99 Words...and a little bit more
The animals don’t usually stick around too long; but the hawks will perch on a tree limb, a fence post, or float on the wind for ages, dipping and diving with the air current. All are perfect vantage points for them to hunt from.
Recently, a hawk watched me driving straight towards it while it sat nonchalantly in the middle of the road. It was not the first time I had come across a fledgling looking like it didn’t know what it was supposed to be doing.
I slowed to a stop, pulling off the road as far as I could. It didn’t move, other than swivelling its head to check out the lay of the land. I stayed inside my vehicle, taking pictures through the dust-covered windshield. Thinking I might get a better shot if I rolled down the window, I was quickly disappointed because the line of fire was wrong.
While I kept an eye on the fledgling, I could hear an adult hawk screeching overhead. Words of encouragement, perhaps; however, true to any youngster’s mindset, the fledgling ignored the cries.
My attention took me to a dust tail behind a truck approaching, not slowing. I hoped they would either see the bird or the bird would take to its wings to get the heck out of the way of a certain death.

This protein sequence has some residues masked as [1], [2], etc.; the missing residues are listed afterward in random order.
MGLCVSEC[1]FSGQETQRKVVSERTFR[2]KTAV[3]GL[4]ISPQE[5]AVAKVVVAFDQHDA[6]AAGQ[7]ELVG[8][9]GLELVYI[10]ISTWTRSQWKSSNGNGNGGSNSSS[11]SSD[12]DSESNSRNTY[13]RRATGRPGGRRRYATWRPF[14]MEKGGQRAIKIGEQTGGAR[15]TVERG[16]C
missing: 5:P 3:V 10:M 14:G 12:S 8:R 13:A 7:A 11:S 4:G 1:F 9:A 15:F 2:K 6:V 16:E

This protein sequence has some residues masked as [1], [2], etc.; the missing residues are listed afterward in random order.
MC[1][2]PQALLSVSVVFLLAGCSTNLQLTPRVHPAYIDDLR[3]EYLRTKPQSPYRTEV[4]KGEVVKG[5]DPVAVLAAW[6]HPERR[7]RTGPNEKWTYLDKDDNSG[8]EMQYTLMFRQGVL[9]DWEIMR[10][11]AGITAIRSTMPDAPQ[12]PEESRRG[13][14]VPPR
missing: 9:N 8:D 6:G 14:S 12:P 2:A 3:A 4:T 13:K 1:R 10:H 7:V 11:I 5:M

One last swivel of the head, a hop, and a valiant attempt to lift off. One wing dipped back down to the ground and it settled back on the ground. Another hop, a little higher this time, both wings flapped in unison, taking the young hawk on a low passage over the ditch and over the barbed wire fence. It wobbled again, clipped a willow bush, and disappeared. Did it take flight to continue sailing over the valley? Did it make a crash landing behind the stand of wolf willows? I cannot answer either of those questions with certainty.
When the dust settled from the oncoming vehicle, and my attention strayed from the fledgling, I opened the sunroof to video the adult screeching, swooping and soaring in the blue sky above me.
All in all, another great day of gravel travel.